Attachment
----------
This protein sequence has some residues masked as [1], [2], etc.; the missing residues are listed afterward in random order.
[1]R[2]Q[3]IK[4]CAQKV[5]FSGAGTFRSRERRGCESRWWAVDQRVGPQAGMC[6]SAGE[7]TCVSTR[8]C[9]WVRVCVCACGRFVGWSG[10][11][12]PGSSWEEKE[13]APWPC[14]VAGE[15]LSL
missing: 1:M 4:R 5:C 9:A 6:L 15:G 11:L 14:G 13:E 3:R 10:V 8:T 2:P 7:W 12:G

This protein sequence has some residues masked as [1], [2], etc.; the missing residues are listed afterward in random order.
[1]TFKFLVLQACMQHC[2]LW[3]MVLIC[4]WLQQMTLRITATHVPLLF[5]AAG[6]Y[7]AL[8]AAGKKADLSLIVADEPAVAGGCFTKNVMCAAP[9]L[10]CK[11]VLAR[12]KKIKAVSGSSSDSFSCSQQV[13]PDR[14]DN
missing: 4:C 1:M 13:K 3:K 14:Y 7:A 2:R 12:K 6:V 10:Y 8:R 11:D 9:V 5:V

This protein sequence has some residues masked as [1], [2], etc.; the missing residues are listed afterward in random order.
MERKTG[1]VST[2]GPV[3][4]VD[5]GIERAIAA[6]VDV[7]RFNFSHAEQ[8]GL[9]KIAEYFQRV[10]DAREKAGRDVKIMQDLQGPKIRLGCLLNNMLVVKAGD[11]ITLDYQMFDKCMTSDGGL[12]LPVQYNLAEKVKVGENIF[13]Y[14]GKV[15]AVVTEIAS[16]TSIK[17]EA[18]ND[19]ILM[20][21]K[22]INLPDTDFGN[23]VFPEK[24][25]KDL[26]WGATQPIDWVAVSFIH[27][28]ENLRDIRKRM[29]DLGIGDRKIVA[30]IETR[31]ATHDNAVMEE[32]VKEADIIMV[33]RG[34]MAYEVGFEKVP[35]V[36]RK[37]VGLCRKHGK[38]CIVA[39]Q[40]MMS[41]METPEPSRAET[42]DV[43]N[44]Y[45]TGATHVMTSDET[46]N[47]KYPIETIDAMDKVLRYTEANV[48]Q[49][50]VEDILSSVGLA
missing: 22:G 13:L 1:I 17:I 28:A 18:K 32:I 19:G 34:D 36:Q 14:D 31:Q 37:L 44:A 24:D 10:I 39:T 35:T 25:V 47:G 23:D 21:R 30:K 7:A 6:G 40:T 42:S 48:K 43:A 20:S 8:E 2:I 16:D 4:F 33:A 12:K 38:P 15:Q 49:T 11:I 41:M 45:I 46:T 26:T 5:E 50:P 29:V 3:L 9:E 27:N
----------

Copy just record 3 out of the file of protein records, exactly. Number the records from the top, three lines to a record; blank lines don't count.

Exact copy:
This protein sequence has some residues masked as [1], [2], etc.; the missing residues are listed afterward in random order.
MERKTG[1]VST[2]GPV[3][4]VD[5]GIERAIAA[6]VDV[7]RFNFSHAEQ[8]GL[9]KIAEYFQRV[10]DAREKAGRDVKIMQDLQGPKIRLGCLLNNMLVVKAGD[11]ITLDYQMFDKCMTSDGGL[12]LPVQYNLAEKVKVGENIF[13]Y[14]GKV[15]AVVTEIAS[16]TSIK[17]EA[18]ND[19]ILM[20][21]K[22]INLPDTDFGN[23]VFPEK[24][25]KDL[26]WGATQPIDWVAVSFIH[27][28]ENLRDIRKRM[29]DLGIGDRKIVA[30]IETR[31]ATHDNAVMEE[32]VKEADIIMV[33]RG[34]MAYEVGFEKVP[35]V[36]RK[37]VGLCRKHGK[38]CIVA[39]Q[40]MMS[41]METPEPSRAET[42]DV[43]N[44]Y[45]TGATHVMTSDET[46]N[47]KYPIETIDAMDKVLRYTEANV[48]Q[49][50]VEDILSSVGLA
missing: 22:G 13:L 1:I 17:I 28:A 18:K 32:I 19:G 34:D 36:Q 14:D 31:Q 37:L 44:A 24:D 10:I 39:T 35:T 25:V 47:G 23:D 21:R 30:K 7:A 6:G 40:T 42:S 48:K 43:A 20:S 8:E 2:I 16:D 4:F 33:A 12:K 38:P 15:Q 49:T 11:I 41:M 45:I 46:T 26:T 5:E 50:P 29:V 3:L 9:E 27:N